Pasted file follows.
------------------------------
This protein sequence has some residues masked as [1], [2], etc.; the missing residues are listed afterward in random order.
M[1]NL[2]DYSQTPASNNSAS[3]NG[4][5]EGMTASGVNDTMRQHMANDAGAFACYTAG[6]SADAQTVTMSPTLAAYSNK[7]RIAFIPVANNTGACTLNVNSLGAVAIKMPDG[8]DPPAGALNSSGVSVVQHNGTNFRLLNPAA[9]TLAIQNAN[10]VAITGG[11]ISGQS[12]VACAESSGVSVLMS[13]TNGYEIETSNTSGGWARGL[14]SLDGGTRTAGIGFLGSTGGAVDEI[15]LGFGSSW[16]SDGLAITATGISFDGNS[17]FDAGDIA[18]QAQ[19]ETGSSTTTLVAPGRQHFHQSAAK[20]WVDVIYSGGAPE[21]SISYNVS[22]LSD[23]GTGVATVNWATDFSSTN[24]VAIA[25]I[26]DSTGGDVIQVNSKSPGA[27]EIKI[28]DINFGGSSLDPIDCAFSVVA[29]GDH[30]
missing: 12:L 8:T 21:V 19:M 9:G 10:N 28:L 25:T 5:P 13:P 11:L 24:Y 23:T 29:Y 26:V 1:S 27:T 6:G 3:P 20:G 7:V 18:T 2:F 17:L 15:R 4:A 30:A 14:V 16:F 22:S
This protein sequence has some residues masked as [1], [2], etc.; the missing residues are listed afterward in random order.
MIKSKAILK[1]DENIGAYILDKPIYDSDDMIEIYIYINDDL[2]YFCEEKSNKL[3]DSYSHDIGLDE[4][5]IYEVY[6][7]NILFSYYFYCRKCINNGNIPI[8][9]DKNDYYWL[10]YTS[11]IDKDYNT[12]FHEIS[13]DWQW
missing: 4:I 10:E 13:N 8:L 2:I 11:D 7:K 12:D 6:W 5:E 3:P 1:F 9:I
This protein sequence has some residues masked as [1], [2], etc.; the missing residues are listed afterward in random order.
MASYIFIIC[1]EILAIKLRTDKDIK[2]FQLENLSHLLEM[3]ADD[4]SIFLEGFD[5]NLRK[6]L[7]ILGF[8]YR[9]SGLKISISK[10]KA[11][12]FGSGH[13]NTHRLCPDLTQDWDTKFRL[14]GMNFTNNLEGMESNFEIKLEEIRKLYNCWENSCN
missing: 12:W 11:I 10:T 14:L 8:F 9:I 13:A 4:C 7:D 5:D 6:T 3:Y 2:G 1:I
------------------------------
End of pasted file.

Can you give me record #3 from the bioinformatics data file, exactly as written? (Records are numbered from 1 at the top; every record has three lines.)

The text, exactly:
This protein sequence has some residues masked as [1], [2], etc.; the missing residues are listed afterward in random order.
MASYIFIIC[1]EILAIKLRTDKDIK[2]FQLENLSHLLEM[3]ADD[4]SIFLEGFD[5]NLRK[6]L[7]ILGF[8]YR[9]SGLKISISK[10]KA[11][12]FGSGH[13]NTHRLCPDLTQDWDTKFRL[14]GMNFTNNLEGMESNFEIKLEEIRKLYNCWENSCN
missing: 12:W 11:I 10:T 14:L 8:F 9:I 13:A 4:C 7:D 5:D 6:T 3:Y 2:G 1:I